Out in the remote bushes of Alexandria, the JLP leader laid out his priorities to 'save' Jamaica last Sunday as firm commitments, he said, to the three pillars of education, health and security. We await the parties' manifestos for what they are worth.
Holness has committed that a JLP government will remove contributions by students at the secondary level, so that no child will be unable to afford school. The former minister of education is forgetting that it is already the case that no child can be barred from school because of an inability to pay any fee required. He is also seeking to forget that the removal of user fees from Government health services has been credibly implicated in the further decline of the quality of service the public receives.
A JLP government is going to shift J$1.4 billion into education to offset the removal of fees. From where? And with what projected return on investment? The biggest obstacle to fully making use of education opportunities now is not in the weakness of state support for the sector, which takes the biggest slice of the budget after debt, but in the incapacity of parents on a weak income base or with no jobs at all to find the money for transportation, lunch money, uniforms, learning resources, and the other supporting costs.
What the people need are jobs, jobs, jobs. The PNP finance minister and campaign manager, Dr Peter Phillips, is promising 100,000 of them in the five years after the election if the PNP is returned to power. In-between bouts of 'kin teet' and tears, a little primary-school division shows that this is only 20,000 jobs per year against a 14 per cent unemployment rate, a rate which is horrendously higher among youth with some 50,000 of them exiting secondary education each year.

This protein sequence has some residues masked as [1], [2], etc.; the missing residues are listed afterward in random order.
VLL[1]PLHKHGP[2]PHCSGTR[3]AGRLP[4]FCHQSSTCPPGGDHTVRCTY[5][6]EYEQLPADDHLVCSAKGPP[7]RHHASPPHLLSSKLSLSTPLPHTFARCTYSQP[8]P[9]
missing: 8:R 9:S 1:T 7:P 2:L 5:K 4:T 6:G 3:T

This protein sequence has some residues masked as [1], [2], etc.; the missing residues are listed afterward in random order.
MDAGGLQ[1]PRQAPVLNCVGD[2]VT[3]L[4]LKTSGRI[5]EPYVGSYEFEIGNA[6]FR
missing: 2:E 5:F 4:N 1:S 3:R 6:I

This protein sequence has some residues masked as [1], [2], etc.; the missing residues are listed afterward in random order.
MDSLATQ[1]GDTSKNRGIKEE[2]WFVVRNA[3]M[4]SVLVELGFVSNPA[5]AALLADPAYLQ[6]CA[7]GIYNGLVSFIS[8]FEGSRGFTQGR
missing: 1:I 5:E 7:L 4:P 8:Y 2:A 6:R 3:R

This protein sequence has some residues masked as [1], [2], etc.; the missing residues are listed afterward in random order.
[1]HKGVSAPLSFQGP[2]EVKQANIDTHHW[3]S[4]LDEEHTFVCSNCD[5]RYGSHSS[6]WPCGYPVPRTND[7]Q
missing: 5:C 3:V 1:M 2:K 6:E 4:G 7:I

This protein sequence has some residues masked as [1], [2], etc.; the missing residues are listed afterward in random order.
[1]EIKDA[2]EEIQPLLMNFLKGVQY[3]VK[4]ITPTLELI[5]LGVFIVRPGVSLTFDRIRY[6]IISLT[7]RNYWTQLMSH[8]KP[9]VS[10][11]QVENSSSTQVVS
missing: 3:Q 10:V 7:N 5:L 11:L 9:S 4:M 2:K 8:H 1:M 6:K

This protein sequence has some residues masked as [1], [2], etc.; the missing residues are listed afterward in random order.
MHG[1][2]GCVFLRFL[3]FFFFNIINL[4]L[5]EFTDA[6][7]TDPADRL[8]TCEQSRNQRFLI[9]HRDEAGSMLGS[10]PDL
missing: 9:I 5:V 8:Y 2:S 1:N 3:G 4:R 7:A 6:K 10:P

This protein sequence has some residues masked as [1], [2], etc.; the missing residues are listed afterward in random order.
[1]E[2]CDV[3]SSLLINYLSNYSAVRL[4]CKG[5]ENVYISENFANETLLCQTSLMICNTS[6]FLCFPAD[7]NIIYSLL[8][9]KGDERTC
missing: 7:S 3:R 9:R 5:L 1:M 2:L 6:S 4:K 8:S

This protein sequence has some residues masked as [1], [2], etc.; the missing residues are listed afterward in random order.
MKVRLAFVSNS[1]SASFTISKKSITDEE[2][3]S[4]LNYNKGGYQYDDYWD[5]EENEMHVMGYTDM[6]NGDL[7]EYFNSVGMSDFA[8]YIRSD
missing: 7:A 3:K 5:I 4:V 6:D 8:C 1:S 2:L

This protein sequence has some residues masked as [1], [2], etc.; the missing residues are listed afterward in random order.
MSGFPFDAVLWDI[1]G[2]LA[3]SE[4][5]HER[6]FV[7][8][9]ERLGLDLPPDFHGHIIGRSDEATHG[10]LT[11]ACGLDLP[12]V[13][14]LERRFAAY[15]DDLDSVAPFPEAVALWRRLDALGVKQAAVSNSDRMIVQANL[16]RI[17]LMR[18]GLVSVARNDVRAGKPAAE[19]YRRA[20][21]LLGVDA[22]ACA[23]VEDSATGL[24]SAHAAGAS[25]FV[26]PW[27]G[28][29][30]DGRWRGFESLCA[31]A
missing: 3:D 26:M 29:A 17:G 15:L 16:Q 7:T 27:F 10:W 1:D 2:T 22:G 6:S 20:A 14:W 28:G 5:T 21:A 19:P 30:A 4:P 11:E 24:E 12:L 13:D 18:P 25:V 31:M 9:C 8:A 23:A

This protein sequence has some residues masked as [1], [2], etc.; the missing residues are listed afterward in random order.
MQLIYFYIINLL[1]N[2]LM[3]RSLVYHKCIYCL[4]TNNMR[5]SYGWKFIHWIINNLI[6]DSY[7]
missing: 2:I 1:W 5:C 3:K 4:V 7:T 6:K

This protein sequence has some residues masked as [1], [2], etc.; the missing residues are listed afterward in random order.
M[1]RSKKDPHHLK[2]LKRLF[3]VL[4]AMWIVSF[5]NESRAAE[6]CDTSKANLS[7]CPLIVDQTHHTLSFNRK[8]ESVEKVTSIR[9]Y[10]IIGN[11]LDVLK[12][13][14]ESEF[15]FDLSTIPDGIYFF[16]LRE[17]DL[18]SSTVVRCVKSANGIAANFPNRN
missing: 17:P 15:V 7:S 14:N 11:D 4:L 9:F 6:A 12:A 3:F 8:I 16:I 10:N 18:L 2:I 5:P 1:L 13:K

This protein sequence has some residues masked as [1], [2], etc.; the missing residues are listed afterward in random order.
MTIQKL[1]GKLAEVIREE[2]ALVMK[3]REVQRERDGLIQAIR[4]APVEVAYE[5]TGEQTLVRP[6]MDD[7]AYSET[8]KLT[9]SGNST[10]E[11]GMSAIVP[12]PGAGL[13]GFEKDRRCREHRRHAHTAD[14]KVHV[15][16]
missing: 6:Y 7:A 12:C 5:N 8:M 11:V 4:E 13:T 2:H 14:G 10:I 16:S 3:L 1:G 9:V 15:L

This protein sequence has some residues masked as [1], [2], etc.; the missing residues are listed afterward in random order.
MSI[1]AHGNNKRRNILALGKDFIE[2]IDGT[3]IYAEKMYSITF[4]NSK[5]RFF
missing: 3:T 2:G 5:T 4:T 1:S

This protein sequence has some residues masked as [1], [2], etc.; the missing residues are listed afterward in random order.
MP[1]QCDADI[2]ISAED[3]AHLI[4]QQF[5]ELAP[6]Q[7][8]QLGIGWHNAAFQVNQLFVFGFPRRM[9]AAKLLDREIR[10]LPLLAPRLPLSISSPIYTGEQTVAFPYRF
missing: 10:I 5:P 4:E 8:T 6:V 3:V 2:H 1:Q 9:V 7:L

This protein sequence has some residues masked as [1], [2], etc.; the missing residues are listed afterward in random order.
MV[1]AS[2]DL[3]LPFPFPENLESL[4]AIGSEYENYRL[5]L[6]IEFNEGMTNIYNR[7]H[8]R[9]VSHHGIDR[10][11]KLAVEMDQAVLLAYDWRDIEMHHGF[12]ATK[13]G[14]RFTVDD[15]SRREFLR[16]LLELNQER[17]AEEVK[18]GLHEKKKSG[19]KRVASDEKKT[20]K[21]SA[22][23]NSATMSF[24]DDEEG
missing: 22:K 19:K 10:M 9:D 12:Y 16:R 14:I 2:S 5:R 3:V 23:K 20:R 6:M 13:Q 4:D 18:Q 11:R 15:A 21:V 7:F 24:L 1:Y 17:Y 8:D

Even the IMF resident rep in Jamaica is singing the jobs song, having been insisting upon public-sector job cuts to balance the books to IMF specs. In his guest column in this newspaper on Wednesday last, Bert van Selm was lecturing us that "higher growth and more and better jobs are needed in order for Jamaicans to see the dividends from the Government's reform efforts in their day to day lives".
Whoever wins the election will have to continue dealing with the IMF. The combative relationship of the JLP shadow spokesman on finance, Audley Shaw, with the Fund raises some issues, not all of which are negative. Former JLP leader Edward Seaga claims to have faced down the IMF in the interest of the Jamaican people when he was prime minister and minister of finance.